I’ve been unwell with a raging cold/flu for the past week. Nonexistent nose, compressed chest, wracking coughs, and an abdomen that felt like a truck had run over it due to the afore-mentioned cough. So as you can imagine, the prospect of attending my kid’s open day at school was daunting, to say the least.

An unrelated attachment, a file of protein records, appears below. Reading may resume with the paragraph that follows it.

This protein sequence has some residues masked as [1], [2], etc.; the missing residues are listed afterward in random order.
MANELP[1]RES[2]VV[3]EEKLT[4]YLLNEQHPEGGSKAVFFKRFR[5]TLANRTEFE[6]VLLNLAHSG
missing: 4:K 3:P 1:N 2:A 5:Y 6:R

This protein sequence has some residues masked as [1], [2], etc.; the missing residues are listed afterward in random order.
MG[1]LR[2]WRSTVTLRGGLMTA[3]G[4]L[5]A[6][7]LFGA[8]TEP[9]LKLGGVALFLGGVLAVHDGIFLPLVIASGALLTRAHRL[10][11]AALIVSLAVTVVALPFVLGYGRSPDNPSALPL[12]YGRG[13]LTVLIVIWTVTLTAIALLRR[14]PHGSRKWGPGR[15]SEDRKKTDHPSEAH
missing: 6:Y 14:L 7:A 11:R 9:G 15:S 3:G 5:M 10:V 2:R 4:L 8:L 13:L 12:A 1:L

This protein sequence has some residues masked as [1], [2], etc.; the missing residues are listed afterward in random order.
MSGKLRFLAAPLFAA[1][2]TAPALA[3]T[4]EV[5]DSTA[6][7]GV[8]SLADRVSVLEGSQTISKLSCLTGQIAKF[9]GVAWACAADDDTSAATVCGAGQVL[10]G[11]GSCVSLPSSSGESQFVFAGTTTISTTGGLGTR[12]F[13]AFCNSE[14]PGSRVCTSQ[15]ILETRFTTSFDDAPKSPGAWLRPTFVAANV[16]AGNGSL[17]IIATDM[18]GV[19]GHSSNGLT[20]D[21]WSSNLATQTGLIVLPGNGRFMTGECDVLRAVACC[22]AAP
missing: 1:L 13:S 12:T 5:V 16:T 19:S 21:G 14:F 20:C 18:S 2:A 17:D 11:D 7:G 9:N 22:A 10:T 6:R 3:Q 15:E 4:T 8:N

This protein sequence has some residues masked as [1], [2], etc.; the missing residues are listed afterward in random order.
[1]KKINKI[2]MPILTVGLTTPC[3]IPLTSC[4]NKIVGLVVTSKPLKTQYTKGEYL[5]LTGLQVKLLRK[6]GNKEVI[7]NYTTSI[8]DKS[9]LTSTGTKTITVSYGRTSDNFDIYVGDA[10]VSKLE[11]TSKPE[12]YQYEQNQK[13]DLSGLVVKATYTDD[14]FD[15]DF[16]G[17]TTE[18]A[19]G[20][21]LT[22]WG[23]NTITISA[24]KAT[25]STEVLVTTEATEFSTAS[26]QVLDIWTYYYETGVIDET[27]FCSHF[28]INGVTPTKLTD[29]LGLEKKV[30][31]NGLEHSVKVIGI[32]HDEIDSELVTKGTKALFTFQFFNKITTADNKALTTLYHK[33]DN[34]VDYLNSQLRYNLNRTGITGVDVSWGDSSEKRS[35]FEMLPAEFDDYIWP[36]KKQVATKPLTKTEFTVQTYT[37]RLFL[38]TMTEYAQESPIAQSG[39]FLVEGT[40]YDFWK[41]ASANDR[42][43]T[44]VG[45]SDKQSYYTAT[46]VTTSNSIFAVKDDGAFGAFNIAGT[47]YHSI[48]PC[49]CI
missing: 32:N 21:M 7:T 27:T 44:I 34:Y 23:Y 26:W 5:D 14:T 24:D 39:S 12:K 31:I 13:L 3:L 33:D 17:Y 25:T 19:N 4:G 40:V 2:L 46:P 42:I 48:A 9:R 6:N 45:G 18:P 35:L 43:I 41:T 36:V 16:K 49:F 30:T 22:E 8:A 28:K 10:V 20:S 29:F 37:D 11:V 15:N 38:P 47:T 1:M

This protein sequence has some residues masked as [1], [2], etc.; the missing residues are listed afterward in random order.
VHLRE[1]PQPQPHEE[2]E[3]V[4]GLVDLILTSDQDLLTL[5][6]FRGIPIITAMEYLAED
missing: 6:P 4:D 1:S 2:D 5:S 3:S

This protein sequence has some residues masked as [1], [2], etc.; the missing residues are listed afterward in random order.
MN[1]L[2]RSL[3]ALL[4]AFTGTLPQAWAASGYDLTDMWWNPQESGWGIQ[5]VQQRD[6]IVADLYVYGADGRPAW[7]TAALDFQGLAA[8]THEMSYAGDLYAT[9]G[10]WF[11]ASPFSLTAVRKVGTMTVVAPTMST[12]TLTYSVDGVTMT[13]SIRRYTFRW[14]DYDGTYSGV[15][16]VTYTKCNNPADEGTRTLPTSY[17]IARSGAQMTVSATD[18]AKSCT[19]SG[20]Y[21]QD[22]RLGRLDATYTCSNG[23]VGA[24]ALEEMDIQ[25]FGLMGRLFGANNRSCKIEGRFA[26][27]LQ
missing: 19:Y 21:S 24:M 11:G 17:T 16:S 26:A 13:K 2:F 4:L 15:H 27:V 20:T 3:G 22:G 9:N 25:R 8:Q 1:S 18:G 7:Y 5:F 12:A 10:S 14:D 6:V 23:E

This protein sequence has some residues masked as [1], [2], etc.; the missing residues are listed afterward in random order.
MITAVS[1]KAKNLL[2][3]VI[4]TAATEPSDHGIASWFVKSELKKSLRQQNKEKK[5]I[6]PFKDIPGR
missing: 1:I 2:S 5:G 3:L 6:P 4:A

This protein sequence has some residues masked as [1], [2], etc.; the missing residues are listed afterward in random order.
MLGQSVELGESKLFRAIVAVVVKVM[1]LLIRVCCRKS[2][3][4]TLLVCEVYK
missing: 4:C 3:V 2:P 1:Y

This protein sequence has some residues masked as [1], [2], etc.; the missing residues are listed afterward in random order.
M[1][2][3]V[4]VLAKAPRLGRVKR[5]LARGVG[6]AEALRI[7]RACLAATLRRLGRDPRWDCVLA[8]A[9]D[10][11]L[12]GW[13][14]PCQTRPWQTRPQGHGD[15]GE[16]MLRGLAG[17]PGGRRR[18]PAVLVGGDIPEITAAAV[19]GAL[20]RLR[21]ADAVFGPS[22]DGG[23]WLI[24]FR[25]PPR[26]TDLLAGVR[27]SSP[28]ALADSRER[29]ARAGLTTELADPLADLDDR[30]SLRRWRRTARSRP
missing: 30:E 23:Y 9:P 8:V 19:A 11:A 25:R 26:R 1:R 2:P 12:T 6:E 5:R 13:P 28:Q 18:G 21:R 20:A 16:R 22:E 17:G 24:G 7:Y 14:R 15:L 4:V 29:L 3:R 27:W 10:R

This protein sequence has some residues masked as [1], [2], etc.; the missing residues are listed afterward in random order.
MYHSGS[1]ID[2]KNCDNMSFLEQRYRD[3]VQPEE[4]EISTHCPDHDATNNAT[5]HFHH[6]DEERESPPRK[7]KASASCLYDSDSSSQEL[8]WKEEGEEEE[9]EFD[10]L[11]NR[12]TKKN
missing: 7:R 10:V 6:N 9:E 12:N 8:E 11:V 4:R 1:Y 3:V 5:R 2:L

Today, on the occasion of the World Humanitarian Summit, I came across yet another terrifying story of loss and despair. It is the story of Mahmoud and Reem, two refugees who fled Syria for Greece with their four children and who lost one of their children, their six-year-old daughter Rand, when she was struck by a train in the dead of night as they were walking along the tracks, a journey that had already lasted two days, without food and water. And yet, in this darkness, a light shone through, bright and clear – Akis and Sia Armpatzianis, two strangers to Mahmoud and Reem, who lived in a village close to the scene of the tragedy, helped them organize and paid for an Islamic burial for Rand, comforting them in their time of great need. Continue reading